Would You Buy Your Grandkids a Pet Rat?
Our columnist did. Find out how it turned out
This article is courtesy of Grandparents.com.
By Adair Lara
Grandparents are like grandchildren. Sometimes we do things even when we know better.
For example, there I was at Western Feed, a pet shop in Santa Rosa, Calif., on an errand with my mother-in-law (surprising my husband with a canary) when I saw the glass tank marked "female rats."
As it happened, I had bought a colorful animal cage at a garage sale that morning (along with an empty bird cage), and it was sitting right in the trunk of my car.
So I bought a furry black-and-white rat, and the backlash started immediately: As the man at the register put my new pet in a cardboard box, he muttered, "I hate rodents." I had not, let me say, asked his opinion or brought up the merits of rats as pets in any way.
My mother-in law was dubious too: "A rat?"
"For the grandkids."
"Where will it live?" she asked.
It was a fair question. My granddaughters, Maggie, 4 and Ryan, 6, with divorced parents and two sets of grandparents, have bedrooms in four different houses — two in San Francisco; another 25 miles north in Fairfax; and a fourth an hour-and-a-half east in Davis. The rat would have to get a little rodent-size suitcase, lunchbox, and car seat to travel around with them.
But I wasn't thinking about that. I was thinking about how excited Ryan was about the tadpole in her kindergarten classroom and how much better a rat of her own would be than a tadpole in a school.
So I brought the rat home. Later, my daughter Morgan, Maggie and Ryan's mother, came by with the girls, and I showed her the rat. She gave me that same look she gives the girls when she is trying to be patient. "Okay," she said, "but tell them it's your rat."
My new pet was a big hit! The girls took turns holding the rat, putting it in their pockets (try that with a tadpole) and asking questions about it. Ryan, wearing her new bathing suit although there was no pool in sight, asked me why I bought it. After I explained, she said, "What does impulsive mean?"
They named the rat Sara, because they name everything Sara (we took the precaution of naming my husband's new canary Jack before the girls could call it Sara, too). They particularly liked the black-and-white cloth igloo that had come in the cage I bought at the garage sale. They took off the cage top, stretched out on the floor, and breathed on Sara.
And when Morgan drove off with the girls, there was Sara in her bright plastic cage sitting between Maggie and Ryan in the backseat of the Subaru. What a sport Morgan is to take Sara home, I thought, especially as there is already a cat named Wolfie at her house ...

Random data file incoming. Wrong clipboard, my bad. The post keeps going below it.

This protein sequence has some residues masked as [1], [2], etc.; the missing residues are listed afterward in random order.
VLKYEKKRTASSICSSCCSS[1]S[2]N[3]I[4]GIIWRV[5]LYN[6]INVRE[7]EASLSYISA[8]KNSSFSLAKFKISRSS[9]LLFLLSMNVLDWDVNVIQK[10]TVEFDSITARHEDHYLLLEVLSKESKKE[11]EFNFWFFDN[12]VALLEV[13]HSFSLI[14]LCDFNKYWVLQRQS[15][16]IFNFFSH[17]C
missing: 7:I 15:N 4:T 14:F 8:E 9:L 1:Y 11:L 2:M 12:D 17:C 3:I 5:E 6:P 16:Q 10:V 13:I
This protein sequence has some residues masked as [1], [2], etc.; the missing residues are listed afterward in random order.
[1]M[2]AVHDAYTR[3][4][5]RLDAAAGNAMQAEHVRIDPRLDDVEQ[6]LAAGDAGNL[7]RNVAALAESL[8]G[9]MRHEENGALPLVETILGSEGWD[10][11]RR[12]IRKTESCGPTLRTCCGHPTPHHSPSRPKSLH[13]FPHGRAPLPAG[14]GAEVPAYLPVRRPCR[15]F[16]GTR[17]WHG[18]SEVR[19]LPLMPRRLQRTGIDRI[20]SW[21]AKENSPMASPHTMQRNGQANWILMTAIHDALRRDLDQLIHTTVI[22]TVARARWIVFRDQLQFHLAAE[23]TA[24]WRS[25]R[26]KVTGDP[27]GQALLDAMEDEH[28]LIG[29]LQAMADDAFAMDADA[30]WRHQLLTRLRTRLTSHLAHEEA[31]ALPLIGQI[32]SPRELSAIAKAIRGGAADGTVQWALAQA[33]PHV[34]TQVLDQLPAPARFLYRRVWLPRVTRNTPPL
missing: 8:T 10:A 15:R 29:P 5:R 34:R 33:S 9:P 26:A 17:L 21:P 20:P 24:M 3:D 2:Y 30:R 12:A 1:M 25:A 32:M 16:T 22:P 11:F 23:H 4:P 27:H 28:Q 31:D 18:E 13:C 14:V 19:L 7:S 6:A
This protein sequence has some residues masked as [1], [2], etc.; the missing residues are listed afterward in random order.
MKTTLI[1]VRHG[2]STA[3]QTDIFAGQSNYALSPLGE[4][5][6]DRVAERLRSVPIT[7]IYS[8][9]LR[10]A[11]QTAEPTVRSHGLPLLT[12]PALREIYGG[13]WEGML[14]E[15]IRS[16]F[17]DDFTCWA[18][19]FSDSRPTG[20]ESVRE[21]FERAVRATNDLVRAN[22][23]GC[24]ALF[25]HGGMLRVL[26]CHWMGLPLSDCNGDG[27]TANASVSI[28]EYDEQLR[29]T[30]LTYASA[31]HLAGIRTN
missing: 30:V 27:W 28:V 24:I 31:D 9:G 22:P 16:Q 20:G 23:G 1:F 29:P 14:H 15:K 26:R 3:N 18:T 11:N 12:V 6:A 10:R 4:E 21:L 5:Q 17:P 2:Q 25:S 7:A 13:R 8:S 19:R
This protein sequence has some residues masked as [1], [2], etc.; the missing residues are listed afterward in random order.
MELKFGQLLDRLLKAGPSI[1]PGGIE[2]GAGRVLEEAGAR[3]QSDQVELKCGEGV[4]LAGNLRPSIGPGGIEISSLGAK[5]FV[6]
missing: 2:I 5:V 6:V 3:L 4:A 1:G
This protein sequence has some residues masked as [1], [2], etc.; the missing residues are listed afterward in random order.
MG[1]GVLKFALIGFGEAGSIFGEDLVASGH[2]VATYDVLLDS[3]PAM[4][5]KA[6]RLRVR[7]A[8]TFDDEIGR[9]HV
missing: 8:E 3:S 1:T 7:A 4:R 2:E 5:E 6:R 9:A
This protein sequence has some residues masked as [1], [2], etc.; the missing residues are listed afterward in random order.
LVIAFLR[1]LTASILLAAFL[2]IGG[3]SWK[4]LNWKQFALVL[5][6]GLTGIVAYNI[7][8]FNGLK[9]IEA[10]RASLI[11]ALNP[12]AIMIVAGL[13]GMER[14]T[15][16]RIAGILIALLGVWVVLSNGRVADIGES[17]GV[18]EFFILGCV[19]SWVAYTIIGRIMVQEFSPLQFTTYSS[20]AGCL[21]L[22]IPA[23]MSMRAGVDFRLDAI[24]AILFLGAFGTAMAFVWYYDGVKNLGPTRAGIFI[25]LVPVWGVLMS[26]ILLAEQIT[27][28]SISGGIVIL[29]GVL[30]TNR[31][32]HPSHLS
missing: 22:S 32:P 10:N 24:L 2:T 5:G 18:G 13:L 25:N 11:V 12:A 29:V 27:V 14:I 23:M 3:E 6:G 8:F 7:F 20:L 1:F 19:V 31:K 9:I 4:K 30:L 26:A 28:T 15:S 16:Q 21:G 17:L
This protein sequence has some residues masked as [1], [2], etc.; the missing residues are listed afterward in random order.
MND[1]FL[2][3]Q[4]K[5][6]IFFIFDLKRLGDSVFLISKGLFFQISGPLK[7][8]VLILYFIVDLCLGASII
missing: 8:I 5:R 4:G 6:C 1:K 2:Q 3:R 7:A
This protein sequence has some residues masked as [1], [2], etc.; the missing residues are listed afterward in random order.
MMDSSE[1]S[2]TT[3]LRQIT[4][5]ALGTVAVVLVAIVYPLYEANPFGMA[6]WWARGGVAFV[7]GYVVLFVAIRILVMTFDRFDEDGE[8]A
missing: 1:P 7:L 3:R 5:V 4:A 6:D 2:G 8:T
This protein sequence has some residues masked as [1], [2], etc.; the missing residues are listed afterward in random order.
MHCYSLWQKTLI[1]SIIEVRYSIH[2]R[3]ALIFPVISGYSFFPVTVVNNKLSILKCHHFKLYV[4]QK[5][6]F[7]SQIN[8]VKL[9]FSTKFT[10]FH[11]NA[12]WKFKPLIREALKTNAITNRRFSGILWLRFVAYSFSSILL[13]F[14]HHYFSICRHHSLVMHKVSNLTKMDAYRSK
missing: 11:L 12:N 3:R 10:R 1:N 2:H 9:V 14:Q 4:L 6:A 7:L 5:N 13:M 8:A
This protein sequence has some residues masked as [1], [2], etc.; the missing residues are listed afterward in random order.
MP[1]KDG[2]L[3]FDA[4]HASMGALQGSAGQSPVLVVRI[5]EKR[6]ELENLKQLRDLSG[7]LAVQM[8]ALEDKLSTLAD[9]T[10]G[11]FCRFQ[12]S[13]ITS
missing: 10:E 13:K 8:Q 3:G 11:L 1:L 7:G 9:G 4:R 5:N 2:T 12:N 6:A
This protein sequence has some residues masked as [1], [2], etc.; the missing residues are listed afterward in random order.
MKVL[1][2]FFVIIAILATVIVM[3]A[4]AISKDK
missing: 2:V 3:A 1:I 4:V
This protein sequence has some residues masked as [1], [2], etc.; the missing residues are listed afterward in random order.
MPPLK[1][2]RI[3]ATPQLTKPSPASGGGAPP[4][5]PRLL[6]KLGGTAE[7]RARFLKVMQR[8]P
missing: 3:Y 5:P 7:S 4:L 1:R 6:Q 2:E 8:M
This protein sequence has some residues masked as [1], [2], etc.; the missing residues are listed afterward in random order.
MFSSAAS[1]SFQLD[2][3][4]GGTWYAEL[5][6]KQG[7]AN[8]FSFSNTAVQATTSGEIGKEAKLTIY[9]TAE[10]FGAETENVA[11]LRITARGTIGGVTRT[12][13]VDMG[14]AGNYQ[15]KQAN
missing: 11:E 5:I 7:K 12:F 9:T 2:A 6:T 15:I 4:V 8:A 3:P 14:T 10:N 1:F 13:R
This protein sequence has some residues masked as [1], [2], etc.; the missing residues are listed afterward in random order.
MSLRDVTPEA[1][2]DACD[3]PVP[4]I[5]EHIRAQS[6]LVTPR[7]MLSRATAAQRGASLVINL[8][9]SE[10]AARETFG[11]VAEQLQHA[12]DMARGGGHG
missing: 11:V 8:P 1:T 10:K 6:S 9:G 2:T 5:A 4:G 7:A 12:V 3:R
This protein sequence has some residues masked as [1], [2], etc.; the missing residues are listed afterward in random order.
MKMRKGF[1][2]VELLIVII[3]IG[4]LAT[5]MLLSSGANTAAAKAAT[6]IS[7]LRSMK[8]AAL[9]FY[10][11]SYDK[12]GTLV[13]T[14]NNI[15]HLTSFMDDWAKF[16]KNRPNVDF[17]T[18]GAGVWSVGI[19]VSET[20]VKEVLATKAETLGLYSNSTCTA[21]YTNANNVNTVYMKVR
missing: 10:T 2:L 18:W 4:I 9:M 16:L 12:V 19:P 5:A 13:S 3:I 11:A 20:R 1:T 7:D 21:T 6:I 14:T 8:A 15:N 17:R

A Short Stay
An hour later, Morgan came to her senses. She called on her cell to ask me to meet her halfway between her house and ours (we live 20 miles apart). "I'm wondering if you would mind keeping Sara at your house," she said.
So I took Sara back. Now, I would keep a pony in my playroom if the girls wanted me to. An elephant. But Sara produced a musty smell in the bathroom in which I hid her from my husband. She ate that little black-and-white fabric igloo in the cage — which, by the way, turned out to have been made for hamsters, and was much too small for a rat. So I had to move her to a larger plastic box. And, of course, the girls only come by here occasionally, while the rat would have to hang her toothbrush next to ours full time.
I gave Sara away a few days later, but was left with the memory of having been an idiot. Again.
I do give my grandkids a lot of stuff. When Ryan was a baby, I met Morgan in the park one day after work. As I pulled toy after toy out of my backpack, a woman who'd been watching drawled, "Let me guess: This is the grandmother, and it's the first grandchild." Recently, I helped Morgan move and found myself having to haul away all the space-swallowing toys I'd given the girls, from a twice-life-size duck, to a drive-in Barbie car, to no fewer than four bikes. I realized then how patient Morgan is with me, as I arrive with bags in hand, and then say, "Oh, and there's something else out in the truck."
I get the hit of delighting the kids with the present, and my daughter? She gets a giant stuffed duck.
Will I stop doing this? I should. I will.
Image: John Morgan / via Flickr
This article originally appeared on Grandparents.com.
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